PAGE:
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Post by bperet » Thu Feb 18, 2016 1:42 pm

During my initial venture into electrostatics (see: Electrostatics), I discovered that electrostatic relationships were just the reciprocal of normal current-voltage relationships, where a quantity of space (s) was factored out. After going through some of Eric Dollard's papers from 1985, I realized that the missing "s" quantity are the dielectric lines of flux, ψ, which have units of space, mainly because they are trying to treat electrostatics as a bunch of charged particles.

In the RS, charge is a 1D rotational vibration, a back-and-forth rotational motion. In a scalar sense, this produces a series of longitudinal pulses being emitted from the source, like the rings formed by water when a rock is dropped in a pond. (see: Force and Force Fields for graphics.) An electrostatic field emanates just like a splash in a pond, where the pulse waves are "rocking the boat" of anything in the way.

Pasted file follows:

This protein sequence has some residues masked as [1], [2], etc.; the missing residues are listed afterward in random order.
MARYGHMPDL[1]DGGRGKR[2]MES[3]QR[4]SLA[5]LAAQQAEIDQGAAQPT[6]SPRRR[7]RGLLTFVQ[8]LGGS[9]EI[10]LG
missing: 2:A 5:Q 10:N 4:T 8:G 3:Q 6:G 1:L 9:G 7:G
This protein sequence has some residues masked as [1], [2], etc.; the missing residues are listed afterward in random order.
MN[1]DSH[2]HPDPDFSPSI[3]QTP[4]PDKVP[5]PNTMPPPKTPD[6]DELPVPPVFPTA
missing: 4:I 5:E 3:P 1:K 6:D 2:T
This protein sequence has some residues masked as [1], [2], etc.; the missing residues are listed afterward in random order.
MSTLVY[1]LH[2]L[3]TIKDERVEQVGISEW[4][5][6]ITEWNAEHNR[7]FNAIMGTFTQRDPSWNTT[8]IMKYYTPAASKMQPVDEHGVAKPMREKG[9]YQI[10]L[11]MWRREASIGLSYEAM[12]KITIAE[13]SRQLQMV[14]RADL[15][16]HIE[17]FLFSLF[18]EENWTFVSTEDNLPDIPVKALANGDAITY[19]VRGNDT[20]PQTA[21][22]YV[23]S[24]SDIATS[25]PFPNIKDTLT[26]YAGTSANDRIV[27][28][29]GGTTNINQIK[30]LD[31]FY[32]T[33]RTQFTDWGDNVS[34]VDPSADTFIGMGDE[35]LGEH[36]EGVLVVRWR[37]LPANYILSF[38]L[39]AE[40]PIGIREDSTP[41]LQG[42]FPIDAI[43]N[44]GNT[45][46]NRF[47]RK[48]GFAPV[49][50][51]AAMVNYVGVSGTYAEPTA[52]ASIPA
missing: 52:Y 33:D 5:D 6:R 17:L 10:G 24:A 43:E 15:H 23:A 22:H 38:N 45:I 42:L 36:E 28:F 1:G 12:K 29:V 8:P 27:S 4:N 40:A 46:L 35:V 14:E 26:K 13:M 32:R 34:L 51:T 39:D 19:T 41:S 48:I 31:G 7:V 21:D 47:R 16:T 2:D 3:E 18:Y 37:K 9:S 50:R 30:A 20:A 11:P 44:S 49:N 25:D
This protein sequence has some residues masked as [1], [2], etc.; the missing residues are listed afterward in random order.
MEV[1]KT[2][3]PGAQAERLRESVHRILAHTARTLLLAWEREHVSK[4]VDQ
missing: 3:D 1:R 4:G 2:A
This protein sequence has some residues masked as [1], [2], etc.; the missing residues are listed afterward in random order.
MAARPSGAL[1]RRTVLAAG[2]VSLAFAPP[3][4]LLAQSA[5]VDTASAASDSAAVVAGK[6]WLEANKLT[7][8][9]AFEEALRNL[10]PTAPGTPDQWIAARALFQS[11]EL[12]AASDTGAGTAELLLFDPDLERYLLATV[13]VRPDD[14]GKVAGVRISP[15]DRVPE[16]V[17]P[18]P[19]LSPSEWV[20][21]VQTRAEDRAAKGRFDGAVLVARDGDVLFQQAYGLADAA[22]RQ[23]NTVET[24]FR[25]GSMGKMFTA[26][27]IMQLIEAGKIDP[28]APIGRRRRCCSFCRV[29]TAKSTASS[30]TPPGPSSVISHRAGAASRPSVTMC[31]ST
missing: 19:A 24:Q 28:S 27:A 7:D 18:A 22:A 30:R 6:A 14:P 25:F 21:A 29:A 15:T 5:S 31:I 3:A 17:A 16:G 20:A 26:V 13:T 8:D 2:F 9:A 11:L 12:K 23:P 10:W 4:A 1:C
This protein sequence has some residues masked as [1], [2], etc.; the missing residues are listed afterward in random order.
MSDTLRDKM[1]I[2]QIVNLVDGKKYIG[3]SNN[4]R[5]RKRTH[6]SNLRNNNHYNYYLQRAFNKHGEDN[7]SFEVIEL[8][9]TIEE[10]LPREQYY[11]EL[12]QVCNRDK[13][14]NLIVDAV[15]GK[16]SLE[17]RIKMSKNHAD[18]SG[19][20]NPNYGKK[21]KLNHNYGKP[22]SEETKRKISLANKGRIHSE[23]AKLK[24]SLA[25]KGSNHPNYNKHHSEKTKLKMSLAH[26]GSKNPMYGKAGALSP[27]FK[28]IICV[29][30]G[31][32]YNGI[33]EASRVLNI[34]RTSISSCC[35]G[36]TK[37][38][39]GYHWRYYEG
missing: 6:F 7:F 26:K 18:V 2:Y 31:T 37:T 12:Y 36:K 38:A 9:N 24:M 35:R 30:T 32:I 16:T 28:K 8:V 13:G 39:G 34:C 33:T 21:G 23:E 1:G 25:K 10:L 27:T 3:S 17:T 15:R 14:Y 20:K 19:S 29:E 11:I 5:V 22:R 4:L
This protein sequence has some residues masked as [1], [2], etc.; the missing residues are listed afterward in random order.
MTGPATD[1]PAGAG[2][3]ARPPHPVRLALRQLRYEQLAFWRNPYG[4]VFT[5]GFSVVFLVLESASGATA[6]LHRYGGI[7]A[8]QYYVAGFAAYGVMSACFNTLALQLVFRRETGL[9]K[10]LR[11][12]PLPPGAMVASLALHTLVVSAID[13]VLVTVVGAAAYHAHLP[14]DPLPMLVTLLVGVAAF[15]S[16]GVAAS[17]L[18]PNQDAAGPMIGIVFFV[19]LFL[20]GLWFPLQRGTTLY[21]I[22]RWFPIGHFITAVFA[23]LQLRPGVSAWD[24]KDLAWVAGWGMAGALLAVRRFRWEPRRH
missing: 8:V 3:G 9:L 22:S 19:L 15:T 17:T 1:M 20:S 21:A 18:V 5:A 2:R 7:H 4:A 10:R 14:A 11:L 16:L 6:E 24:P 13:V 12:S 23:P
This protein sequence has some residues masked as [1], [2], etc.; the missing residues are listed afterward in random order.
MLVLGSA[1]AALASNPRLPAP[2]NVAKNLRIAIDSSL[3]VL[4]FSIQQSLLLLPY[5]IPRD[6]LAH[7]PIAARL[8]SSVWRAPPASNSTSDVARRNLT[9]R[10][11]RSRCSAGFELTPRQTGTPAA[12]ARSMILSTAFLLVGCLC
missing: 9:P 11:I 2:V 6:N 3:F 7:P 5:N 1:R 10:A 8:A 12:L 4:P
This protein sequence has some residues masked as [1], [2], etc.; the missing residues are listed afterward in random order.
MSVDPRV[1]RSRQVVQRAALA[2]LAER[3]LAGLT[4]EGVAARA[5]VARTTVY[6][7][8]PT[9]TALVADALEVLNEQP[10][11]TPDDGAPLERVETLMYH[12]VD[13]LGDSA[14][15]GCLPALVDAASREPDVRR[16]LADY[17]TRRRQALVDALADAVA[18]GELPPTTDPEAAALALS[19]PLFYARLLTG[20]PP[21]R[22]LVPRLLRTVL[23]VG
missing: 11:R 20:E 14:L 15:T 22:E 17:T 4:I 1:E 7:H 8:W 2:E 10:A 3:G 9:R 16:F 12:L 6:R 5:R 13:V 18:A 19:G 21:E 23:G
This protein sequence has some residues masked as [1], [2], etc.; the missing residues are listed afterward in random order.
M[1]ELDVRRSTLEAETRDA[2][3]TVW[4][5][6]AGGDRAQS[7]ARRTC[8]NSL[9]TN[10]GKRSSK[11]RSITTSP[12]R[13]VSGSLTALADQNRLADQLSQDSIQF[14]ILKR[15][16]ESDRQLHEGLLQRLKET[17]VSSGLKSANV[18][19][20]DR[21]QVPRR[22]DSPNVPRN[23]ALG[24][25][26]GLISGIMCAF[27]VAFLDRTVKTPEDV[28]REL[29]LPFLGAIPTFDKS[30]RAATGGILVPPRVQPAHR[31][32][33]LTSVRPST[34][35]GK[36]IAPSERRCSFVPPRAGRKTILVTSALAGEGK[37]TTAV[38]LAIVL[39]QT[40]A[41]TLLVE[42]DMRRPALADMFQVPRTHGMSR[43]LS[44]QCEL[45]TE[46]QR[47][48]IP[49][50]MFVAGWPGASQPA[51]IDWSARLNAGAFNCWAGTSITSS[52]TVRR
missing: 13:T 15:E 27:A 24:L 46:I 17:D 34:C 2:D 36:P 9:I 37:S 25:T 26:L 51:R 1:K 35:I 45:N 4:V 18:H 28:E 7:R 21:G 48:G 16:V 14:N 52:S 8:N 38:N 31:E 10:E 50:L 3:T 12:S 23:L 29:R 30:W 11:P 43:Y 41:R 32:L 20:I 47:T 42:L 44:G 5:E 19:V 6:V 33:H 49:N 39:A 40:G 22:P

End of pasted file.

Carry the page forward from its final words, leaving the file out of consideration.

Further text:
In this image (from Wikipedia on Electrostatics), you can see that the objects being affected by a dielectric field are doing nothing more than transferring that longitudinal pulse from the side near the source, to the opposing side. The "+" is where the rock got dropped.

The "negative charge" is simply the electrical version of being pulled inward by the wave, just like the water on the shore is pulled out to sea before a big wave comes crashing in.

The "positive charge" is the object pulling on the space behind it, in response to being pulled on the other side, so it looks like it has the same "polarity."

Objects in an electrostatic field will often retain that "charge separation" because they picked up some of that rotational vibration from being shaken around. Not being a point source (as the + charge indicated), they are still sliding back-and-forth along the original wave axis, pushing and pulling, until something comes along (a ground) and dampens that motion.

What the dielectric "lines of force" indicate is the direction of wave propagation, the route these waves are traveling, just like they chart waves from the ocean approaching the shores:
OceanWaveFlux.gif (46.59 KiB) Viewed 1494 times
In this diagram, the "charge" is a hurricane initiating the waves from a rotating point source. Note that the arrows on the ocean chart indicate the direction off travel of the longitudinal wavefronts. If you "connect a dot" with the arrows, you get the "lines of force."

Yes, this is a reciprocal perspective from the original concept of Faraday tubes, but I think it might be easier to understand than a bunch of springy tubes in an aether.
Every dogma has its day...

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